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Mental health wellness programs for clinicians are now more accessible

Publication
Article
Medical Economics JournalMedical Economics September 2023
Volume 100
Issue 9

Stressful work environments, fatigue, burnout, and aging patient populations who require more care all add to the hardship of attracting and maintaining clinical staff.

Several factors contribute to staffing shortages faced by hospitals and health care providers, not only negatively impacting the ability to provide adequate care for patients but also increasing strain on existing employees. Stressful work environments, fatigue, burnout, and aging patient populations who require more care all add to the hardship of attracting and maintaining clinical staff.

Stressed doctor: ©DC Studio - stock.adobe.com

Stressed doctor: ©DC Studio - stock.adobe.com

To tackle the ongoing staffing crisis and improve the mental health and wellness of individual practitioners, Congress has introduced changes in the 2023 Consolidated Appropriations Act to the federal Anti-Kickback Statute (AKS) and Physician Self-Referral Law (commonly known as the Stark Law).

The changes are intended to enhance the mental well-being of health care professionals by protecting arrangements in which hospitals and other entities provide bona fide mental health improvement, behavioral health improvement, or maintenance programs to physicians and other clinicians.

Without these statutory protections, health care entities would be subject to risks under the AKS and Stark Law, because provding such benefits to individual providers may not fit within an exception or safe harbor, and could constitute improper remuneration with referrals of federal health care programs to the entity providing the services. The new law requires that programs meet certain criteria to qualify for protection under AKS, Stark Law or both, including the following:

The program consists of counseling, mental health services, a suicide prevention program or a substance use disorder prevention and treatment program.

The program is made available to physicians or other clinicians for the primary purpose of preventing suicide, improving mental health and resiliency, or providing training in appropriate strategies to promote the mental health and resiliency of such physicians or other clinicians.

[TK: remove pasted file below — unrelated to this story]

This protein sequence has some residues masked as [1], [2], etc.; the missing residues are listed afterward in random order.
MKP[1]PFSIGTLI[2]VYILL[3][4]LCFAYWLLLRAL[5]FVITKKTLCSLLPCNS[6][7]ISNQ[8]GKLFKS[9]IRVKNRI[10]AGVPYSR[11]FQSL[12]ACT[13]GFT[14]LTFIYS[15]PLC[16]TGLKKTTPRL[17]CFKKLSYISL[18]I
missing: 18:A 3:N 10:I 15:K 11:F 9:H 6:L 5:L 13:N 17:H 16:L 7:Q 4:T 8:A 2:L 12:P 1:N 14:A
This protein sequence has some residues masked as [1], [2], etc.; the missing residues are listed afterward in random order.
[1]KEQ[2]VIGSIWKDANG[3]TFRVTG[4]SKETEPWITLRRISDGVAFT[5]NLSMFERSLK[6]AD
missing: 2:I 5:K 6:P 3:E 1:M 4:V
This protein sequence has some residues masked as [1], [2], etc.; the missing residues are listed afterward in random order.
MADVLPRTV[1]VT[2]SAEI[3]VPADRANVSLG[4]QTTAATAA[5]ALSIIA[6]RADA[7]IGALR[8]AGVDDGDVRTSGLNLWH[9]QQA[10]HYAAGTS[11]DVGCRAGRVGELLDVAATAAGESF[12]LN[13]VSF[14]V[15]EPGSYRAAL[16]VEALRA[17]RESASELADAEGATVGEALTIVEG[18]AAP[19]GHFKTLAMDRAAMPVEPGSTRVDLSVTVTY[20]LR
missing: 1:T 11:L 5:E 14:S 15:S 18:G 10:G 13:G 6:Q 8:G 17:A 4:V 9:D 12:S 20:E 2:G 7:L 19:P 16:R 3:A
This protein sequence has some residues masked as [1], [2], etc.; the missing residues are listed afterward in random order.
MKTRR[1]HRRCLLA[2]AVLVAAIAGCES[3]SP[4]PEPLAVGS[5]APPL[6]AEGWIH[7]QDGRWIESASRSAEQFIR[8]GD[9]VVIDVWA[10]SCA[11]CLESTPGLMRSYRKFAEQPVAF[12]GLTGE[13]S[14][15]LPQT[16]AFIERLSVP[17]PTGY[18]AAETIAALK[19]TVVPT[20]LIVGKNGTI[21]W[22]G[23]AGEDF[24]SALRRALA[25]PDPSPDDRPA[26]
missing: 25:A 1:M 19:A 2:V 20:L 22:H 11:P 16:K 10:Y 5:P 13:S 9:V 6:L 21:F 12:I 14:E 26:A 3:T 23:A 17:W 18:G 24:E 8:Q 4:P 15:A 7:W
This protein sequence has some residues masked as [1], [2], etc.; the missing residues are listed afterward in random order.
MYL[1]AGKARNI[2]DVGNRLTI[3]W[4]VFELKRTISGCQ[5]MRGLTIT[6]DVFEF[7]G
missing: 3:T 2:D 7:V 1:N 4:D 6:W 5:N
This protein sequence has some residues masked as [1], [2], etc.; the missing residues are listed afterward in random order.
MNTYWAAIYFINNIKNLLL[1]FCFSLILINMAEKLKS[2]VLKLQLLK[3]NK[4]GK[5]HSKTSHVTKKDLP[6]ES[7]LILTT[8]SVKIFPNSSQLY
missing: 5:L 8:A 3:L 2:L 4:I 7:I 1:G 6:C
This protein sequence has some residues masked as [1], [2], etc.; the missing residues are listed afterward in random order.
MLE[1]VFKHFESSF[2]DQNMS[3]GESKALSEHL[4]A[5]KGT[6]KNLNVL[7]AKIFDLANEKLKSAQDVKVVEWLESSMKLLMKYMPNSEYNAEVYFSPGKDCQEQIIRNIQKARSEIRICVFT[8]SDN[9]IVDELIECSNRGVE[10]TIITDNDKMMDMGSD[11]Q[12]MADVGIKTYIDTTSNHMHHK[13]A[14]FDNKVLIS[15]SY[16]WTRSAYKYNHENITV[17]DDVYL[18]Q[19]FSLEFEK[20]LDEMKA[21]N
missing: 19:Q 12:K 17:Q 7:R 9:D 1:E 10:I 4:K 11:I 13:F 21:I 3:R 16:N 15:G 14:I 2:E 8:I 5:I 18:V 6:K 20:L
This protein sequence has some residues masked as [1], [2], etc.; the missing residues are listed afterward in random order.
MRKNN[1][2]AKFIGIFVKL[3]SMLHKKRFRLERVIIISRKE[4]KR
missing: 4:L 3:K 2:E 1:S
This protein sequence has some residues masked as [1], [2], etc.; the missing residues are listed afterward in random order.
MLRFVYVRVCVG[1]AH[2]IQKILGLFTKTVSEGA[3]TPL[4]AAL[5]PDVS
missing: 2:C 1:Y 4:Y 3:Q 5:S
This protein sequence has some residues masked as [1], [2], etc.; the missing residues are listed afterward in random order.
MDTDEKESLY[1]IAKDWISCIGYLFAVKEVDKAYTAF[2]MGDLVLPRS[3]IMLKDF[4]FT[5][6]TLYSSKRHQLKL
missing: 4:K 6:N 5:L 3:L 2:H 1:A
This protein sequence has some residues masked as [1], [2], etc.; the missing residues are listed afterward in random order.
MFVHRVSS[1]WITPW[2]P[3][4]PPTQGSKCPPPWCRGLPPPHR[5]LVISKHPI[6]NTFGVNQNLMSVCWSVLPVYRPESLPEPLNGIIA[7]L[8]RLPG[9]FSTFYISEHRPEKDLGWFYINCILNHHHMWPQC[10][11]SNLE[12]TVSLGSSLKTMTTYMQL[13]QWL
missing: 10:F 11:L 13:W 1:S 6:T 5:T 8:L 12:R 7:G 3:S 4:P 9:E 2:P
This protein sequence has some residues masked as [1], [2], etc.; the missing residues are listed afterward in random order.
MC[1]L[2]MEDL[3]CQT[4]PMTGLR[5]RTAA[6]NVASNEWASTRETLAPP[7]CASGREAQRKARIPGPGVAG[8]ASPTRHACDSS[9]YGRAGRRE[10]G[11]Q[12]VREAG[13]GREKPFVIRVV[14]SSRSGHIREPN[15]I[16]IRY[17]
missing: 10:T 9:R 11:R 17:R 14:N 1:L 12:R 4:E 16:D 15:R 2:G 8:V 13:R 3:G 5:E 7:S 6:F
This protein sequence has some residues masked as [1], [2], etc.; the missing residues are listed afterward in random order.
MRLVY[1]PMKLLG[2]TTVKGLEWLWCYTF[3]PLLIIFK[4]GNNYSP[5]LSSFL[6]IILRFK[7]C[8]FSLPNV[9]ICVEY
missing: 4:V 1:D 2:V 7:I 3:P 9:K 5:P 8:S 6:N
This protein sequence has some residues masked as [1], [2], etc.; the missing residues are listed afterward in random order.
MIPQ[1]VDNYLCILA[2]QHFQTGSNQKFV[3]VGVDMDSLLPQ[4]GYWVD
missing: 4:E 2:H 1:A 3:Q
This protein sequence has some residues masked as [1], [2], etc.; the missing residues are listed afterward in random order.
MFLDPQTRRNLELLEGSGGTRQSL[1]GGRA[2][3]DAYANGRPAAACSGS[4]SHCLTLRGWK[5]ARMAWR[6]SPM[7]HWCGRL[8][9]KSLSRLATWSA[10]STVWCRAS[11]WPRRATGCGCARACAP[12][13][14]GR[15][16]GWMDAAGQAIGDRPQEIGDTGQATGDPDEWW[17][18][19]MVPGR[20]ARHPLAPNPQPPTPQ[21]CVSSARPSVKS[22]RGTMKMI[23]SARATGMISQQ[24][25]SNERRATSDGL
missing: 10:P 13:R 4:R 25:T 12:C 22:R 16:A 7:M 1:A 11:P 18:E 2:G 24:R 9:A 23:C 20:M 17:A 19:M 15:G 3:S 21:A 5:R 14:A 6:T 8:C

The program is set out in a written policy that is approved in advance of becoming operational by the governing body of the entity providing any such program and includes a description of the content and duration of the program, a description of the evidence-based support for the design of the program, the estimated cost of the program, the names of personnel implementing the program, and the method by which the entity will evaluate the use and success of the program.

The program, if offered by an entity with a formal medical staff, must be offered to all physicians and other clinicians who practice in the geographic area served by the entity.

The program is offered to all such physicians or other clinicians on the same terms and conditions and without regard to the volume or value of referrals or other business generated by a physician or clinician for the entity.

The program is evidence based and conducted by a qualified health professional.

Neither the provision of the program nor the value of the program is contingent upon the number or value of referrals made by a physician or clinician to the entity providing the program or the amount or value of other business generated by providers.

Health care providers should regard these new protections as welcome news, given the documented mental health struggles of health care workers. The mental health concerns of individual providers undoubtedly can adversely affect the quality of care received by patients and the overall costs of health care delivery.

The Association of American Medical Colleges predicts that the U.S. will face a shortage of up to 124,000 physicians by 2034. Menahwile, nursing staff workforce shortages are causing health care systems to limit access to care by staffing fewer beds while also incurring significant labor costs to recruit and retain staff (including increased use of costly contract agency labor).

Although congressional protection of mental wellness programs gives a degree of flexibility for health care entities to address these concerns, the industry will continue to need additional innovative solutions concerning workforce wellness.

Robert Wells is a shareholder in Baker Donelson’s Baltimore office who represents clients in health care regulatory and corporate matters. Michaela Poizner is chair of the Health Law Group and founder of the Behavioral Health Initiative.

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